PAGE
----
She says: “I had decided I would take advantage of the good weather to ride the Queen’s Road around Loch Oisinneach and to sleep overnight at a bothy.
“I drove up after work and parked just outside Dunkeld. It’s only just over an hour from Edinburgh so very manageable after work, and, more importantly, before.
“The trip coincided with a huge moon for the ride out, which was stunning, and my bike lights kept reflecting off the eyes of deer peering at me from off the trail.
“The next morning I experienced an amazing sunrise on the ride back to Dunkeld. In the dawn light, I chased an owl along the path for about 200 metres. You just don’t get these experiences at home.”
Naomi travelled light on her bike carrying a sleeping bag, a tin of beans and a cheese sandwich. She says: “I had plenty of water, too, plus the usual bike spares and emergency supplies, and knew I could get breakfast at work.
“When I got back to my desk I couldn’t stop smiling. You know that almost anyone you tell about the trip will look at you like you’re insane, but it’s the abnormality of it that appeals to me.
“It’s the ability to distinguish ‘that’ night from any of the others when you’ve just done the same thing. I love to live my life fully by enjoying adventures.”
Dad-of-three Fraser Brown, 37, lives in Bathgate, West Lothian. He is an HGV truck driver.
“I’m not your normal truck driver,” says Fraser. “I prefer to sleep wild on a beach or next to a loch, rather than in my truck.”
The keen micro-adventurer makes the most of his time after parking up the lorry. He says: “If I’m not going to make it home at night I try to find somewhere suitable to put the tent up.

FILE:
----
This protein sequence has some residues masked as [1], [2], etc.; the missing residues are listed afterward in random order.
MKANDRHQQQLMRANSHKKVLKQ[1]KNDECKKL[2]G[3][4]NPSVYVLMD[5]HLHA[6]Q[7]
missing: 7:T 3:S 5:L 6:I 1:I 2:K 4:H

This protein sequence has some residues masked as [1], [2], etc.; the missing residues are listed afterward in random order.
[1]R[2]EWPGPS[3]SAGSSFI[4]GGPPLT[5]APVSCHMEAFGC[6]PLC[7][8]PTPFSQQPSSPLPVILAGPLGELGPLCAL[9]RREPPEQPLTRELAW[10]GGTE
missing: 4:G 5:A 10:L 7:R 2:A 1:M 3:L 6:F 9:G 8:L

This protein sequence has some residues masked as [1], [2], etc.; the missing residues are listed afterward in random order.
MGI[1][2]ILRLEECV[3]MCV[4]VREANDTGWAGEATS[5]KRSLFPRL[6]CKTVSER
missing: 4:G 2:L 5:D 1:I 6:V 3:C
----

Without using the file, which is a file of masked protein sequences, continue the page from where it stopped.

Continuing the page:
“Time is short with a young family and it is hard to fit in days away. If I can get a small adventure – like a mini break – while I’m away working in the week it’s so satisfying.”
Memorable camps include a beach near Campbeltown on the Kintyre peninsula with views over to the Isle of Jura; a winter overnight hike in the Pentland Hills near Edinburgh and a summer camp in the Ochil Hills in Stirlingshire.
Fraser’s camping kit fits into a small rucksack and includes a one-man tent, a sleeping bag, self-inflating sleeping mattress, stove, cooking pot, basic foods and water.
He says: “These mini adventures reset me a little bit and give me that bit of the outdoors that I crave. I’d encourage everyone to try it.”
Five steps to a 5to9 adventure
Alex says: “Scotland is so good for micro adventures because you can leave the central belt at 8pm, summit a hill for midnight and be home for breakfast or work. This can apply to most towns and cities. You just need to want to do it.”
Keep it simple: You don’t need to go far from home and you can walk, cycle, drive a car or get the train. It’s simply about sleeping under the stars and enjoying a fun adventure.
Make a plan: If you write down or tell others what you plan to do you are more likely to go. Make sure you leave work on time, head to a pre-planned location and then set an alarm to ensure you get back for work the next day.
Go together: If you make a plan with someone else you are much more likely to carry it through.
Travel light: Carry as little as possible but make sure you pay heed to the weather and have enough kit for warmth.
Just do it: Say you will – and you’ll do it. Then tell others so they can try, too.
- This article appeared in The Scots Magazine March 2017.